DIY 1000 Watt Subwoofer Amp Electronics & Audio
Like my 6 Channel Amp, this is another one from 2008 – 2009. Which, so it seems now, was probably my most productive period for this kind of project. In fact, I had this mostly finished and was using it well before I had the 6 channel one done.
The concept for this subwoofer amplifier was to build one that was capable of producing 1000 watts rms into a 2 ohm speaker load. Not that I thought I actually needed that much power, but it’s like that slick little sports car with the huge engine. And in fact it doesn’t put out quite that much with the transformer it has now, but it could, with a bigger power supply. As it is now with an 850VA transformer, the amp will easily put out in excess of 500 watts into a 4 ohm load.
I started by tracking down what I thought would be a suitable heat sink, and spaced out the output stage transistors on there to get an idea of the layout:
Nine pairs are shown, but I settled on eight. These are MJL21193 / 94 complementary devices, high voltage (250VDC) and high power (200watts).
Unfortunately, I’ve lost the some of the original documentation for this amp, but I do have what I think is very close to the final schematic for this amp:
This is a typical class AB amplifier with three stages: the input stage, the voltage amplification stage and the output stage. Obviously, the output stage dominates this amp and is set up in what is called a triple darlington arrangement, with a pre-driver pair, a driver pair and the 8 output pairs. Looking this over, I can only see one thing to add and that’s a pair of opposed diodes in parallel with R42. R42 lifts the input ground above the common ground to prevent ground loops (hum), and it may burn out without the diodes. See the the schematic for the 6 channel amp for an example (it’s R25 on that one).
Very much like the amp design for the 6 channel, I did this one also and made several changes along the way while building and testing it.
At one point I got the interesting idea to use the heat sink as the power rails for the amp, so I cut it in half:
and glued it back together with a thick piece of plastic in between as an insulator. I then fastened the transistors without isolators (mica washers) to each side and soldered on a 12 gauge wire to connect the base lead pin of each. The back of each transistor is bare metal and is connected to the collector, so it will get power directly from the heat sink:
The advantage of this is better heat conduction, but it does complicate the build since the heat sinks are now carrying a total of 140VDC (+70, -70).
Since this is a fairly small heat sink for so much power, I thought it would be prudent to build in some temperature controlled fans that would come on if things get too hot:
As it turned out, I didn’t need the two at the front and I later removed them. I retained the one at the back (red) and that runs constantly, but at a reduced voltage to slow it down.
The main cooling for the amp is what’s known as a chimney. The idea is that as the heat sink warms up, the heated air directly above it will rise up though these pipes and out through the top of the case, pulling in cool air from the bottom:
Sounds a bit farfetched, but believe me, it works. The pipes I used for this were actually cut from an old aluminum skimmer pole for a swimming pool. I mounted them in tight fitting holes in an aluminum plate at the bottom and a piece of plywood at the top:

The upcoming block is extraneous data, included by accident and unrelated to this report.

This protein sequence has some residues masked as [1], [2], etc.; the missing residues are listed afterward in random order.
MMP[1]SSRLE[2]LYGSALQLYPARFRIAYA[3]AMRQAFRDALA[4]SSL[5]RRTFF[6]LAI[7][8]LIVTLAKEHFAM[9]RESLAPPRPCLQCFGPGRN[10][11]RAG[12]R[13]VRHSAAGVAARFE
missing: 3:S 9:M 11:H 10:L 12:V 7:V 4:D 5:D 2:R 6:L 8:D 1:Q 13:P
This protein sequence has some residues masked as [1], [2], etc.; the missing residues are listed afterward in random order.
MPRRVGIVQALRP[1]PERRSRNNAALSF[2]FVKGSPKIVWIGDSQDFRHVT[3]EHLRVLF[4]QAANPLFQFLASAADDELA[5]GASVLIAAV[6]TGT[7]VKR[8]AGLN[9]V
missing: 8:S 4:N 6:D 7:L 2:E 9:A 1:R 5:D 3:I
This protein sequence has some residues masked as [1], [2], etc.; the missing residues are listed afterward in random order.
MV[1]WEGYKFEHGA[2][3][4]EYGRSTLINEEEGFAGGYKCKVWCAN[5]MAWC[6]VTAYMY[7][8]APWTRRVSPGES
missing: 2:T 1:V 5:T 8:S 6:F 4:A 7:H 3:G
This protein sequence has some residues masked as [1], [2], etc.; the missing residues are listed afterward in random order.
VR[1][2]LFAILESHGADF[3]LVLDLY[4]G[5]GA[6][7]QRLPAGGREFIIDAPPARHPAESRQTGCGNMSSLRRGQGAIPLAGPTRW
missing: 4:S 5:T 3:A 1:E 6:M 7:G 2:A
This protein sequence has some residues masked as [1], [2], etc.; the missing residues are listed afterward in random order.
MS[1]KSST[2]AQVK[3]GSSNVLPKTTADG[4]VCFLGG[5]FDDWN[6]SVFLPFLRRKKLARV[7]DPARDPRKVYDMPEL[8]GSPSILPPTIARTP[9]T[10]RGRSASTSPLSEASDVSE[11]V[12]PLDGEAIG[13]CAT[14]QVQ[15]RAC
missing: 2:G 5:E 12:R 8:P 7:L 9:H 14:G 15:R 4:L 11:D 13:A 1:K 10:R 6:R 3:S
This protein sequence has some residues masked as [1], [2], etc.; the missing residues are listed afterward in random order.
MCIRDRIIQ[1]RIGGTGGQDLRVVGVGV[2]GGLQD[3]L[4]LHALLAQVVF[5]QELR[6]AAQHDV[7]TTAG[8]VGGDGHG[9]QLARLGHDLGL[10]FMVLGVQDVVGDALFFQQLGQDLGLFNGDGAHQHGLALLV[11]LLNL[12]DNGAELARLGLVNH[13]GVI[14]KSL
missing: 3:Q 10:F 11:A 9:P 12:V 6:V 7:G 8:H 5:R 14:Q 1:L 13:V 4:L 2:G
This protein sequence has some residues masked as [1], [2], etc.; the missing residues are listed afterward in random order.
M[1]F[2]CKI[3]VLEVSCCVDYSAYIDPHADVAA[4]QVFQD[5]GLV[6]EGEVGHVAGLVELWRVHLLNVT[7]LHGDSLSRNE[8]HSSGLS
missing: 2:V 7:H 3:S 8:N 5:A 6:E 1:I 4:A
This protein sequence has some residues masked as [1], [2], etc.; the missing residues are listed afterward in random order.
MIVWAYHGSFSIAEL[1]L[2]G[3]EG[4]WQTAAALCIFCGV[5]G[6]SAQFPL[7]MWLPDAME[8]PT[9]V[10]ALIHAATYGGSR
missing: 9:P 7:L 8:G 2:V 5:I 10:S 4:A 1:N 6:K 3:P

I didn’t take any pictures while making the outer case. The idea was for it to look similar to a computer tower case (interesting, because at that time my computer was in an HTPC case I made that looks like a receiver). I made the bulk of it from 1/4″ thick hardboard and here I’m routing slots in the sides using a template and the laminate trimmer that I made the plunge base for:
Here’s a look at how I cut kerfs in the front to make it bend:
The finish is a high gloss black and to get that I sprayed on several coats of regular black rust paint. Here it is out on a bucket getting the final coats after cutting the slots:
After the paint dried, I sprayed on several coats of water based poly (gloss) and let that dry for several days before rubbing out the finish. I started with 1000 grit and worked up to 2000 grit before buffing it with polishing compound:
Not a great picture, but believe me – it was pretty darn shiny.
In the meantime, I was testing and debugging the amp design to make sure it ran stable. As impressive as the outer case looks, this is what took the vast majority of the time during this project:
I made the power switch using a regular switch mounted in this box with a plastic ring that lights up:
Assembled and running, sitting on top of the subwoofer it’s being used with, I’m checking how hot it is getting with the temperature probe on my multimeter:
The probe goes down through one of the chimney pipes to touch the heat sink inside.
Probably the best picture I have of it after it was (mostly) finished, back in 2009:
And what it looks like today:
The outer case has sustained some scuffs and scratches from being moved around unprotected, and is just a bit dusty. But to the best of my knowledge the amp still works and I’ll be trying it out in the next week or so.
I made a video taking the amp apart to have a look inside:
And the put it back together in another video (warning: some “bad” words in this one):